The End of the Empire (1330-1368)

The dynastic monetary behavior, estrangement from the Western Mongolians, luxurious living and mismanagement of the empire came to a head in the last decades. The last fifty years of the empire was a time of mounting debt, currency reevaluation, rebellions and natural disasters.

The fourth Yuan emperor was mentored by a Confucian scholar. He reintroduced the Imperial Examination system.

The fifth emperor continued to support the Imperial Examination system. In this way, the ruling court became less Mongol, and the Mongols lost touch with the Mongol domains in the West. This loss of support isolated them among an increasingly hostile population.

Meanwhile, some of the Mongol territories in the West became Muslim and turned against them. As the Yuan Dynasty lost the support of the rest of the Mongol world, they also lost the warlike lifestyles of their ancestors.

Failed Financial Strategy

Instead, the Yuan dynasty court became known for their luxurious living and the big expenditure of paper money to pay for it. They lived like this while the rest of the population was suffering from high inflation of paper currency and great natural disasters.

Private and provincial entities were also printing their own paper money, and this added to the inflation. Efforts were made around 1350 to correct the monetary situation, but the efforts failed.

Natural Disasters

From the 1330s onwards, natural disasters such as epidemics, droughts and floods brought suffering and death to the peasants. The Little Ice Age began, and similar famines and natural disasters, caused political instability around the world at the same time.

In 1331 the bubonic plague pandemic, that was called the "Black Death" in Europe, began to sweep the empire. The epidemic ravaged the empire. Millions of people died in Hebei Province alone.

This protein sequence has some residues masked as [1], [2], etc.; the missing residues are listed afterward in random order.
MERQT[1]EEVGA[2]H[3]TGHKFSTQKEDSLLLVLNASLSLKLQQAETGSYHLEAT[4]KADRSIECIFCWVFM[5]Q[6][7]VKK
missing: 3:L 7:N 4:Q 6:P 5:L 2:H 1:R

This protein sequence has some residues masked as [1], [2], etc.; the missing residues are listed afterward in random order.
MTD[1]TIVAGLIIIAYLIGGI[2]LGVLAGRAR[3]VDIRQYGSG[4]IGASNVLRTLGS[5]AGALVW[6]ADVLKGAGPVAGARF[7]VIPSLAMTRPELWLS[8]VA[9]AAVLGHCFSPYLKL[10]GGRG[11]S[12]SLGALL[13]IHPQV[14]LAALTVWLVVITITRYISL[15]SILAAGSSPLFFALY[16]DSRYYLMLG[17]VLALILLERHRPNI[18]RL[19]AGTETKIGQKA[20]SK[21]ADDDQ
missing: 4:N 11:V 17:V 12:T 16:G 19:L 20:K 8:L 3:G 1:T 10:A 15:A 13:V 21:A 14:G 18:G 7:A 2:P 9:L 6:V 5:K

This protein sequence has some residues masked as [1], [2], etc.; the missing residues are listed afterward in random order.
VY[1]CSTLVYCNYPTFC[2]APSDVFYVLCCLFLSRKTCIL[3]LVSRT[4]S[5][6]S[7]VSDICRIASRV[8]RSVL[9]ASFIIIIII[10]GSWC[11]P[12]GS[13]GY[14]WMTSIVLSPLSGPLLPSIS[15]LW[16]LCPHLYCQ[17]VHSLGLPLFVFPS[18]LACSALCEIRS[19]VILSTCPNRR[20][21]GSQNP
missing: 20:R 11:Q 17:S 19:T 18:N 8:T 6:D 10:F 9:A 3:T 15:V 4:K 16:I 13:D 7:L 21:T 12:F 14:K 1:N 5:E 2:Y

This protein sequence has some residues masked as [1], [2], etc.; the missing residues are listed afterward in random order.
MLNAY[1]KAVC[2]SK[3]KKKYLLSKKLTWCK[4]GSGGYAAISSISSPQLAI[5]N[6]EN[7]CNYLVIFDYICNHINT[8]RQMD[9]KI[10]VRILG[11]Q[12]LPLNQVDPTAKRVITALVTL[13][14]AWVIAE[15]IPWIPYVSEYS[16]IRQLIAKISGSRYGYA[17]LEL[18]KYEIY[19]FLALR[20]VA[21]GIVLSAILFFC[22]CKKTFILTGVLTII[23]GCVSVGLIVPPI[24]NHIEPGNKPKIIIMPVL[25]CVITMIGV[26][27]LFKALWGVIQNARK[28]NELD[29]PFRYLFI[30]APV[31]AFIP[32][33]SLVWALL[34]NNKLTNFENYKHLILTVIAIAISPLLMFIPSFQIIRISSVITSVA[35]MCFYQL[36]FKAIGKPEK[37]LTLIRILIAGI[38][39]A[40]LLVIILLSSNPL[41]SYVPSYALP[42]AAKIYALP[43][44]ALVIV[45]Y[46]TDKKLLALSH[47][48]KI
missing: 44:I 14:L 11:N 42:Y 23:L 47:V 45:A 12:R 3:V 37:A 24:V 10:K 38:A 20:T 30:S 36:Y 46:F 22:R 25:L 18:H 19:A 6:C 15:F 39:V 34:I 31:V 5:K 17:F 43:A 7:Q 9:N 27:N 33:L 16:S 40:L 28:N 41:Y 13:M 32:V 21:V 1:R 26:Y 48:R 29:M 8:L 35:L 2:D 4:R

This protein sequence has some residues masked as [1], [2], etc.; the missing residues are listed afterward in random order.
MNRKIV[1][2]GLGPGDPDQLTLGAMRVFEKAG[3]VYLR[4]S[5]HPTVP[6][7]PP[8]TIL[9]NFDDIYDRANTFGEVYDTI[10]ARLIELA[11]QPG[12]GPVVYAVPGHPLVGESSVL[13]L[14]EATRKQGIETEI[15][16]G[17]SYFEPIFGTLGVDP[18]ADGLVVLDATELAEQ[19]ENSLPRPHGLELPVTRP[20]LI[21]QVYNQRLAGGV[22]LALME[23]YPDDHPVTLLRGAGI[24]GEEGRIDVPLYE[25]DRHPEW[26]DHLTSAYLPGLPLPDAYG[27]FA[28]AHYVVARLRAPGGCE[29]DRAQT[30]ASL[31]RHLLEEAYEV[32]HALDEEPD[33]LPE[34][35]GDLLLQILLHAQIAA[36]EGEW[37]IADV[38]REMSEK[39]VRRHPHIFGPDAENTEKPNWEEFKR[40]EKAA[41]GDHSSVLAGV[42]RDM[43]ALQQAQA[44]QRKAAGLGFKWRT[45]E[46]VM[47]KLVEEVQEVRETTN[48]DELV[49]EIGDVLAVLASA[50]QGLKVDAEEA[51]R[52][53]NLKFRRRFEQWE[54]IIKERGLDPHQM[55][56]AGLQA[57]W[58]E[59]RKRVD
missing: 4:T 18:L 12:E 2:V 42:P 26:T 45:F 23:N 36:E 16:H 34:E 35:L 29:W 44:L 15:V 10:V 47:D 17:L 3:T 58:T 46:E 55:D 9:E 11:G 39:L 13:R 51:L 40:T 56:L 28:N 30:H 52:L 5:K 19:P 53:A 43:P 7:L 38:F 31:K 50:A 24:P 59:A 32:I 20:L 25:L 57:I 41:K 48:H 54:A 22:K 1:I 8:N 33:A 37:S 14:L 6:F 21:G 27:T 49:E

In 1344 the Yellow River shifted course. This was a massive flood that impoverished an important and populous region at the center of the empire. The river flooded two other times in the last decades.

There were also massive famines. There was a time of drought that lasted from 1340 to 1380.

In 1351 a rebellion started called the Red Turban Rebellion. The Red Turbans said that the bad rule of the Yuan Dynasty caused the natural disasters because they lost the Mandate of Heaven. The court defeated the rebellion, but more started soon after.

Zhu Yuanzhang Defeated the Yuan Empire

Between 1356 and 1367 Zhu Yuanzhang began a series of campaigns seeking to defeat the dynasty. Calling for the overthrow of the Mongols and restoring of the Han Chinese to power, Zhu gained popular support. However, he first had to defeat rival rebel armies that occupied various regions.

In 1368 Zhu's army reached Beijing (Dadu). The Yuan Emperor fled to the north. The Yuan Dynasty continued in the northern part of the Yuan Empire, but they lost control of the rest of the empire.

Mongolia became the final home of the Yuan Dynasty clans. Mongolians kept trying to recapture the empire, but they failed. They eventually allied with the Manchus, and Mongolians became officials in the Qing Dynasty.

Zhu Yuanzhang destroyed the Yuan palaces. He called his new dynasty the Ming Dynasty.

It is interesting the rainfall returned and ended the period of dry climate in 1380 at the beginning of the Ming Dynasty era. This was about the same time that the Ming conquered the last Mongol held territory south of the Yellow River. This change in climate was seen as confirmation that Zhu Yuanzhang received the Mandate of Heaven to be an emperor.